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Something rich and strange,
This review is from: Annihilation (The Southern Reach Trilogy) (Hardcover)
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The premise of this book is common enough in science fiction. An expedition has entered a wilderness area that has swallowed up all previous attempts to penetrate it, in mysterious circumstances. The area happens to be on Earth - as far as we can tell - nothing is guaranteed. It is also profoundly alien - whether it just feels alien or it's been colonised by an extraterrestrial life form is not clear at the beginning of the book. Possibly, this is one of the story's most haunting and disturbing qualities. Nobody is quite sure why Area X feels so unnerving; it just does. We are into uncanny valley territory here. Everything - the apparently dead trees, the tower that shouldn't be there, the animal howls in the night - could have a logical, Earthbound explanation. But the chances are, it doesn't.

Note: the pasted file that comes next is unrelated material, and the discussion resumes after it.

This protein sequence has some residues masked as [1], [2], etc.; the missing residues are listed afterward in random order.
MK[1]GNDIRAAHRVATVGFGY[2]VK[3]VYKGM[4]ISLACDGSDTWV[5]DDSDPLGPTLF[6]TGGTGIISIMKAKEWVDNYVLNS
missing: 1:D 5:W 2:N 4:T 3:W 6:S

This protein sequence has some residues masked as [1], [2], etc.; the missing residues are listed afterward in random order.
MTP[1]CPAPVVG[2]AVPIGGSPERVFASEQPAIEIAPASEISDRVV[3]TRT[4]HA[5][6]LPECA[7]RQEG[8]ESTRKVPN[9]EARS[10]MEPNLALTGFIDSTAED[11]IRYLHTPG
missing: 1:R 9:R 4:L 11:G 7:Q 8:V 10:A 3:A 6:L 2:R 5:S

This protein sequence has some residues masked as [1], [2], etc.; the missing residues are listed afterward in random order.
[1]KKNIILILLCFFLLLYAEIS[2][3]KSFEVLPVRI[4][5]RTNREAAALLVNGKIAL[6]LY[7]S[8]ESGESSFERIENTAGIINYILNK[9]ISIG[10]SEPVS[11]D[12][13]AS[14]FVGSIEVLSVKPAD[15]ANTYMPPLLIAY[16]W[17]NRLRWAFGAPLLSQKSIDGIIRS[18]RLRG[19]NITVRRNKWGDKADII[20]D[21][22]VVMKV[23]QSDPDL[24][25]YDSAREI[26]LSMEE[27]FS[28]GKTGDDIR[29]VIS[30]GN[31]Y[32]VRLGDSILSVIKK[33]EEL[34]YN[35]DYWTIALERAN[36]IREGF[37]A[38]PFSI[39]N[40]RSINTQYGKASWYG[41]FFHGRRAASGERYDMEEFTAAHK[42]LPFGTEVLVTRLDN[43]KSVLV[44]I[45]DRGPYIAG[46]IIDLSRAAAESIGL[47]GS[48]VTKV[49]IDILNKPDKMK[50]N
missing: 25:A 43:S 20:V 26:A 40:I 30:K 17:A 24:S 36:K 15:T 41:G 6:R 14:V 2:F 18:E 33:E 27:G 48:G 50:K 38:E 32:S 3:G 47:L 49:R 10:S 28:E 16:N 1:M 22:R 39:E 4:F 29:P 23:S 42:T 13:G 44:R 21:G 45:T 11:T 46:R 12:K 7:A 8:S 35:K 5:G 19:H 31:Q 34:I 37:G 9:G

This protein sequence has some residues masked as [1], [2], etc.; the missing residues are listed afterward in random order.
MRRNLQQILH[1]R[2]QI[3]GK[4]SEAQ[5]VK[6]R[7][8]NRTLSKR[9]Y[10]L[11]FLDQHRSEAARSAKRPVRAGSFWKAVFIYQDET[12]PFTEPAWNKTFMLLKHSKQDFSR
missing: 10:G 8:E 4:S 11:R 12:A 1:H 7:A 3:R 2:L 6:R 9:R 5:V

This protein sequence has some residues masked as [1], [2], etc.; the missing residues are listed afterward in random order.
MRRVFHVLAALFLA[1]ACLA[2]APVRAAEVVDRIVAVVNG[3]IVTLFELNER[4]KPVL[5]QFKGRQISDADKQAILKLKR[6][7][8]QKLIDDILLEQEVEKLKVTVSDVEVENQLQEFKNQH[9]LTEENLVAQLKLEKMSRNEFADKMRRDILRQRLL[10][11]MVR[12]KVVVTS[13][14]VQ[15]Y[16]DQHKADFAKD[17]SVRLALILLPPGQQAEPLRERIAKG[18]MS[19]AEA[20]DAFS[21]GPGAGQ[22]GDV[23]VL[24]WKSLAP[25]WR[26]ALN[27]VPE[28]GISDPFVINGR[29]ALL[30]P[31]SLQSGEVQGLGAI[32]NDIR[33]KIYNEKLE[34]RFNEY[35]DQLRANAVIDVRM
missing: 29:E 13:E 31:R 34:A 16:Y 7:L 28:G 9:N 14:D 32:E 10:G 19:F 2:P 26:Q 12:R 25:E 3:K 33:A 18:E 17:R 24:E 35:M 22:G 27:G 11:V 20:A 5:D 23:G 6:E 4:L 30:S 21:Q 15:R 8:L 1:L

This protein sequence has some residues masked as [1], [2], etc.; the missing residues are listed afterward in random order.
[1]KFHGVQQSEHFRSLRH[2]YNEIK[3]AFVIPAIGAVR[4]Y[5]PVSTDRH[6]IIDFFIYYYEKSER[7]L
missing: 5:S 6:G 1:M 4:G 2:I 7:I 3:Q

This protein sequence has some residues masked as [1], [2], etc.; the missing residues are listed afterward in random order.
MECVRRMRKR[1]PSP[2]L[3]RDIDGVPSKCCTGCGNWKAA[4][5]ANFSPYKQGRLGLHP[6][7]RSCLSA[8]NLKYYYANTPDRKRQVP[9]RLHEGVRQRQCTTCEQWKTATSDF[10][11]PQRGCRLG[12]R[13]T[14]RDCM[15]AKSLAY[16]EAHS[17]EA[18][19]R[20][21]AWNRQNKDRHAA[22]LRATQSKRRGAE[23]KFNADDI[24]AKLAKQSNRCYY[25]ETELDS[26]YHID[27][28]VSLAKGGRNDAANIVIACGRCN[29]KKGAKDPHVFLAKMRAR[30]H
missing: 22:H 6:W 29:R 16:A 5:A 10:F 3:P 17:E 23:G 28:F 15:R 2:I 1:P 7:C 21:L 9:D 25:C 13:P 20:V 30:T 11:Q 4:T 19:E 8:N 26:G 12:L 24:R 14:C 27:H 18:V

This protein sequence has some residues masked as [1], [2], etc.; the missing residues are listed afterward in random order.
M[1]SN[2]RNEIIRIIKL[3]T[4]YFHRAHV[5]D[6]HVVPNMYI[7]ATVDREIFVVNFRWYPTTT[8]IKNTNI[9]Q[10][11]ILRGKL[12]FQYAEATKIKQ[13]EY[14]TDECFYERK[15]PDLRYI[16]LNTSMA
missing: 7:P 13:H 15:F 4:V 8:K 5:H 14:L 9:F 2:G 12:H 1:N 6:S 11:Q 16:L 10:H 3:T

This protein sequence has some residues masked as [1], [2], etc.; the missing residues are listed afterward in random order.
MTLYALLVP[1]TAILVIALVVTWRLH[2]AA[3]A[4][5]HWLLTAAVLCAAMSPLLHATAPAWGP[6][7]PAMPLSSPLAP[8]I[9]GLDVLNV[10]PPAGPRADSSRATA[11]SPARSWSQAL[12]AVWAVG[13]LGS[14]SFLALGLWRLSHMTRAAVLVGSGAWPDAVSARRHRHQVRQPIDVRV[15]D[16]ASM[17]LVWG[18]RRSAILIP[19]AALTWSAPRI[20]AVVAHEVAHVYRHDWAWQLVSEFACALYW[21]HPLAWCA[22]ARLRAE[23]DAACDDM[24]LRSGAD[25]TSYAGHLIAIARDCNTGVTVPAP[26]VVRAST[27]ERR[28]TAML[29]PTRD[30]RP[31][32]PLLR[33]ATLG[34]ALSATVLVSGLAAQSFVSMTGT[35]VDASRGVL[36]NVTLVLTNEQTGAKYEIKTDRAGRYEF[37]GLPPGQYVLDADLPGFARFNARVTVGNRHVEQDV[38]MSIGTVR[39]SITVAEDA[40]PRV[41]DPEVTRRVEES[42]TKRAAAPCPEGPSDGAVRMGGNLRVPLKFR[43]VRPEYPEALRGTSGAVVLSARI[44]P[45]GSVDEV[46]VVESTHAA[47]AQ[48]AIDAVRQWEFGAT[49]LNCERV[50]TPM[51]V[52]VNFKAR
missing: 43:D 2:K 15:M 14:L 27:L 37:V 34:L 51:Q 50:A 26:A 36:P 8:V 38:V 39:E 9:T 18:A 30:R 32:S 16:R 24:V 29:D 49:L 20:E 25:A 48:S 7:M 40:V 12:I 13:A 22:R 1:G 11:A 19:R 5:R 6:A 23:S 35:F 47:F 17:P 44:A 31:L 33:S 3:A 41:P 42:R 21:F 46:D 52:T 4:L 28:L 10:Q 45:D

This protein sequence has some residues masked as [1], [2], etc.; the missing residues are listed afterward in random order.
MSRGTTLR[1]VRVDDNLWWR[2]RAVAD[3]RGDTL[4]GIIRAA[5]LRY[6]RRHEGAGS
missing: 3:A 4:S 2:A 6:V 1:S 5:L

What ensues is a masterclass in atmospheric tension building, memorable imagery and unreliable narration. It's the information withheld that is most intriguing. Why have the expedition members been trained separately and hypnotised to get them across the border? Why are none of them ever named? An atmosphere of mutual distrust pervades the narrative from the very first page, keeping us perpetually on edge. It's a neat portrait of toxic group dynamics as alliances shift and reform, given an additional twist that the narrator is almost pathologically introverted, unable to sustain even a satisfactory relationship with her own husband. Why has such a psychologically fragile individual been allowed on such a sensitive mission? We don't find out.
What we do find out, very early in the narrative, and significantly, is that the narrator is most at home studying terrestrial ecosystems. In fact, she does so obsessively, using them to retreat from normal human interactions and even to settle in remote, underpopulated parts of the planet. If you've ever watched a Life On Earth video and thought, "With species like that already on the earth, who needs aliens?" this book is for you. You could reasonably call it a study in alienation. I won't spoil it by telling you what eventually turns out to be living in Area X, but it will certainly give you a new angle on some of the strange and lonely corners of our own world, and encourage you to look at them in a new light.
Oh, and it might well scare the pants off you as well. It certainly had that effect on me.